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Life after dance: Why hanging up dancing shoes needn't be the end of a career

Two former dancers share how Dancers' Career Development helped them into new vocations beyond the stage.

By Rose Slavin (Former Assistant Content Producer)

28 October 2016 at 12.28pm | 6 Comments

It's an unfortunate fact that a dancer’s career is finite. Physically exhausting and emotionally demanding, dancers are driven by determination, passion and hard work – knowing that unfortunately it won't last forever.

‘It's not a profession in which you can do in your own terms, you have to follow a schedule, six days a week’, says former Royal Ballet dancer Celisa Diuana. 'When you're a dancer, there's not much space for anything else.'

Diuana devoted her early years to winning a place at The Royal Ballet. From the age of six, she attended weekly classes in her native Brazil, spent thousands of hours perfecting her technique and coped with the pressure of auditions in pursuit of her dream. By the age of 17 she was accepted as Apprentice of The Royal Ballet and moved to London, and joined the Company-proper the following year.

Nine years into her career, Diuana decided she no longer could continue performing:

‘I felt drained. I couldn’t give my 100% and I really wanted to’, she admits. ‘But my whole life was defined by my dancing – if you’re not a dancer, then what are you?’

It’s a scary time, with many dancers unsure about who to turn to:

‘You don’t really want to talk about it to the Company because you need to take this decision under your own terms.'

Diuana was only 26 at the time, and relatively young to stop dancing, but approached artist support organization Dancers' Career Development about taking up a a course in Pilates instruction. DCD – which is now a partner of The Royal Ballet – coached her through the process of leaving full-time employment and provided her with financial support to complete her qualification.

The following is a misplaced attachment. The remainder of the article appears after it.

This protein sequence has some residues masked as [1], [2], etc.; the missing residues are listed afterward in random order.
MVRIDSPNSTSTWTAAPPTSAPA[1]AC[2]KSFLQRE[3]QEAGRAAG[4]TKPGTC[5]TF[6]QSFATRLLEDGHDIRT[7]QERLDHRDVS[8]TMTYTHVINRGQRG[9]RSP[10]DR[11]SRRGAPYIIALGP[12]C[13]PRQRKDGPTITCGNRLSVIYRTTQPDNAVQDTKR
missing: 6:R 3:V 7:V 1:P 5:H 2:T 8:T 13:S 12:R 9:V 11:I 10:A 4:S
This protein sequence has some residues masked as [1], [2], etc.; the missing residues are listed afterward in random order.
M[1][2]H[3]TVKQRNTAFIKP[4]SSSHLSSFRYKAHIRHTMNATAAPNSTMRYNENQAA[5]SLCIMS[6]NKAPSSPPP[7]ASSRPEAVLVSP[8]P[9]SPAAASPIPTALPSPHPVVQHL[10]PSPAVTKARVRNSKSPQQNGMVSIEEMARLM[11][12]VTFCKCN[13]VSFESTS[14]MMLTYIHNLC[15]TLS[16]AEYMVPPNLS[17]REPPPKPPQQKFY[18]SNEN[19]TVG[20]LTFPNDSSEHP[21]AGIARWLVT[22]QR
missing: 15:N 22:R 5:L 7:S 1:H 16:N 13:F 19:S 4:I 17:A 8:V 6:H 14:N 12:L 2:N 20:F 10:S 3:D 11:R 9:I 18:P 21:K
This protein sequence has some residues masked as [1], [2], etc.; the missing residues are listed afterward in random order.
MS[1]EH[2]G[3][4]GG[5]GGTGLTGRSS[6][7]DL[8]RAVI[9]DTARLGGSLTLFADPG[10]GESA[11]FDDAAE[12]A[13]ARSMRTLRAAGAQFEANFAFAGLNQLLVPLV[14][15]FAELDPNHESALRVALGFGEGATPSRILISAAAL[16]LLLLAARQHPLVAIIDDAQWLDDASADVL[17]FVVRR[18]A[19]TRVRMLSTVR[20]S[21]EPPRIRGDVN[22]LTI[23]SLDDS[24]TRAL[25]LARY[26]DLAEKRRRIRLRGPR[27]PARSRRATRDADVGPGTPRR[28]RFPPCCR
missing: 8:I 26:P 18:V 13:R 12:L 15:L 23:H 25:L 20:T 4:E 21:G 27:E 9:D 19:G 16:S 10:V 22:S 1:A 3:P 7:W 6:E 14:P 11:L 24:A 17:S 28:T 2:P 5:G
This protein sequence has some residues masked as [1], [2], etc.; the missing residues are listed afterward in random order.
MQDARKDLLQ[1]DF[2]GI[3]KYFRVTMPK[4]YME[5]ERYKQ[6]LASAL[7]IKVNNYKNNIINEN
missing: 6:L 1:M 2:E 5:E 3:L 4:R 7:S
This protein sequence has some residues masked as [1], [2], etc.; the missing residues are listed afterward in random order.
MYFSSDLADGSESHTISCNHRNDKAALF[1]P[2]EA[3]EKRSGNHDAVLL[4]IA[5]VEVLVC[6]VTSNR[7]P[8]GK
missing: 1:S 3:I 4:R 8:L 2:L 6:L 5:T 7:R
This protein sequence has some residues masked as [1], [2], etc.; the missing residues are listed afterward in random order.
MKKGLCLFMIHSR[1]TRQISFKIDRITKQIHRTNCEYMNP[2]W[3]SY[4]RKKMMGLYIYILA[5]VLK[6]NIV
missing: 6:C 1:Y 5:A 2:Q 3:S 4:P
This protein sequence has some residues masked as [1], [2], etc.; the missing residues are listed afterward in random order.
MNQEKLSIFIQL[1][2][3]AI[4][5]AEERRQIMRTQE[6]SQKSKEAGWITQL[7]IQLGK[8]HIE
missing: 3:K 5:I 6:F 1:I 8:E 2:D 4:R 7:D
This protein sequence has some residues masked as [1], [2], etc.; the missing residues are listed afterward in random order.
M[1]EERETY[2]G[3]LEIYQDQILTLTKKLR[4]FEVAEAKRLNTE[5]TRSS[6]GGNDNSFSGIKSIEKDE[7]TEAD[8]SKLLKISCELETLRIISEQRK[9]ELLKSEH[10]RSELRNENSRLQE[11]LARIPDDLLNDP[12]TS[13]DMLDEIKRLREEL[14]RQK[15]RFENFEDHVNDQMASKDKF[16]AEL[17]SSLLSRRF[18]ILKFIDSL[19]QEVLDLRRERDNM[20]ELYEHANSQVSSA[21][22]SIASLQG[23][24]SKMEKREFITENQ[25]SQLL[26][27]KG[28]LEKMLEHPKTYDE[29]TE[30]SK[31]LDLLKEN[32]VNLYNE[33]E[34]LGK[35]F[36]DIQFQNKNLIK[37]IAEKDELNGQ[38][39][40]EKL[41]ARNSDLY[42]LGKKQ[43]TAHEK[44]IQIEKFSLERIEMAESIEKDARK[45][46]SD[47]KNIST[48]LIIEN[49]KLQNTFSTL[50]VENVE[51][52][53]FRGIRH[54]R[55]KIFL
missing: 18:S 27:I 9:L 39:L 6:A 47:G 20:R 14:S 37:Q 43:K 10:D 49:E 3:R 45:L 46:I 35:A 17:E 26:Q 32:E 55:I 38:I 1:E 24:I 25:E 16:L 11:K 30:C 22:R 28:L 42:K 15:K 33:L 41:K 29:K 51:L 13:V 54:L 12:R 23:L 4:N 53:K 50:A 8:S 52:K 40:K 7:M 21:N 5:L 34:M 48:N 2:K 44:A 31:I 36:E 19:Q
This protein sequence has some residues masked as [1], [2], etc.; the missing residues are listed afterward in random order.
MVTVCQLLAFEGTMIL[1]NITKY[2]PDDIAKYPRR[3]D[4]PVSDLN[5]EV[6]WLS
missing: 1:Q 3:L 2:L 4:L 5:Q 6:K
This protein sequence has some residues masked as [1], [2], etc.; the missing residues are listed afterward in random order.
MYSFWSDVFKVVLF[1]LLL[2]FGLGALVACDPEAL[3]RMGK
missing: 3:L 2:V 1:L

Lee Bamford, a former dancer, also leant on the Dancers' Career Development when he decided he was ready for a career change:

‘I was in Germany at the time, so I had some coaching sessions on Skype with the DCD’, he remembers. ‘They made me see that the skills I had as a dancer were really transferable. As a dancer you constantly have to be learning new things and meeting new people, picking up movements and translating them into your own body. Being approachable, open and organized – can take you through to flourish elsewhere.’

Bamford had an incredibly diverse time during his 11 years of dancing, which included stints in London’s West End in Cabaret, choreographed by Javier De Frutos, as well performing in productions by The Royal Opera including Cyranowhere he performed alongside Plácido Domingo.

Since hanging up his dance shoes, he now works for the Hofesh Shechter Company as an Administration and HR Manager, a role he was well schooled-for, having worked at The Place during career breaks:

‘For me there was always the fact that I never saw myself of only a dancer’, he reveals. ‘I always thought there were other things I could do.